Book review: Exquisite Corpse, Marija Peričić

This entropic un-romance is about control: losing it, wanting it, taking it.

Marija Peričić’s second novel, Exquisite Corpse, is deeply disturbing, more so for the fact that it’s based on true events. Set in 1930s Stockholm, the story centres on Lina Dahlstrom, whose terminal tuberculosis is being treated by the eccentric and unsettling Dr Dance. Over time, Dance’s obsession with Lina grows, further intensifying after her death. Dance truly cares about Lina, just not in the way a rational person with empathy might care. This entropic un-romance is perfectly structured to unveil horrors in the most effective order.

The reader first encounters Dance through the eyes of Lina’s sister, Greta, drawing the reader inwards, beginning at the periphery of the tale before being sucked into its morbid centre. Greta’s perspective enables the reader to observe a series of interactions through outside eyes. Then, the reader is pulled into the faux-sanity of Dance’s disturbing mentality. Dance – already lousy with entitlement and undeserved confidence – becomes increasingly dangerous as layers of delusion converge. 

Lina’s section is viscerally disturbing, and throbs with uncomfortable contrast. It asks questions of consciousness, coloured by overlapping lenses of disembodiment, disempowerment and disgust. As realisation dawns on the reader, so does revulsion.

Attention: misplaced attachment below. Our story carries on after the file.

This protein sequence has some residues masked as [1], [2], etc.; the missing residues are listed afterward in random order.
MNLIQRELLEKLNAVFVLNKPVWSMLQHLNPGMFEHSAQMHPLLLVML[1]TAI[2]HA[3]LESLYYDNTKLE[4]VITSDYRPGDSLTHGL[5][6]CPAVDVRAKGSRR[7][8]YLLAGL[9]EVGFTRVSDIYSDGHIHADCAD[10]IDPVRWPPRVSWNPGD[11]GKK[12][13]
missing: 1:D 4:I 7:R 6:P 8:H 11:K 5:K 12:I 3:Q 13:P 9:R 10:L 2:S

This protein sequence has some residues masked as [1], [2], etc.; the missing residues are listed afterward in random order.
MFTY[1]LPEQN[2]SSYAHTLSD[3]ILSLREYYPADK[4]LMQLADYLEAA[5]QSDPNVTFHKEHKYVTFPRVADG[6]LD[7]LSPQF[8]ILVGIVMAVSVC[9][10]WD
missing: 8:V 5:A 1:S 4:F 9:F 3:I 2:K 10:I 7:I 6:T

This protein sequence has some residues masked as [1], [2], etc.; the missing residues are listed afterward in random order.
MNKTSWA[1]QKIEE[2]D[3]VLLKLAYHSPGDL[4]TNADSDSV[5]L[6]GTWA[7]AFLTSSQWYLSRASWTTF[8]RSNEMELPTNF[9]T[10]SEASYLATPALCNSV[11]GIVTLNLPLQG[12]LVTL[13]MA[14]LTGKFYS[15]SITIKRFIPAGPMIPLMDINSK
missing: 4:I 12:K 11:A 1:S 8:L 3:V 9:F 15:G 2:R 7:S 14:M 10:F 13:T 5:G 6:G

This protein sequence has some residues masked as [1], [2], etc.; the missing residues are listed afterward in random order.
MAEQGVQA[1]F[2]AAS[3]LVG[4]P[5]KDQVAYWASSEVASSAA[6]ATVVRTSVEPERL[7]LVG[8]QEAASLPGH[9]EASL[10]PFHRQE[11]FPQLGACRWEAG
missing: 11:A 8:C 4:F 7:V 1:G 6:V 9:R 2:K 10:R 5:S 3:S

Juxtaposing happy memories with an unpleasant present, the novel shakes the certainty of the reader with an altered understanding of death.

The final part of the book unveils the world through the mind of the doctor’s wife, Doris, cleverly revealing a full view of Dance’s grisly aftermath. Each time a new perspective is revealed, the reader’s heart beats a little faster. Three distinct voices tunnel inwards, descending into abject horror, before a fourth raises the reader to the surface of a revelatory sea. 

Subtle undertones of the Gothic achieve a sense of creepiness permeating every facet of this story. The setting feels natural, despite its historicity. Power imbalances (doctor/patient, wealthy/poor, man/woman) are explored, along with issues of autonomy and consent, through the grotesque vehicle of body horror. Unclear boundaries between truth and delusion are blurry, and bleed outside the usual edges of the genre. Details are revealed in careful measure, wrapped in dichotomies of youth and age, life and decay, love and revulsion, everything and nothing. 

Read: Book review: Resistance, Jacinta Halloran

Peričić’s gruesome tale is morbid, confronting and intoxicating. Her controlled prose is beautifully precise, and evocative enough to inspire dry retching. A gruesome ghost story of a different kind, it deals in the maggot-picking realities of necrophilia, the hard work of dying and the obscene physicality of existence. This is a book about control: losing it, wanting it and taking it. It will resonate most with fans of literary horror, and anyone fascinated by perverse anomalies of human behaviour.

Exquisite Corpse by Marija Peričić
Publisher: Ultimo Press
ISBN: 9781761151330
Format: Paperback
Pages: 320pp
Release Date: June 2023
RRP: $34.99

Nanci Nott is a nerdy creative with particular passions for philosophy and the arts. She has completed a BA in Philosophy, and postgraduate studies in digital and social media. Nanci is currently undertaking an MA in Creative Writing, and is working on a variety of projects ranging from novels to video games. Nanci loves reviewing books, exhibitions, and performances for ArtsHub, and is creative director at Defy Reality Entertainment.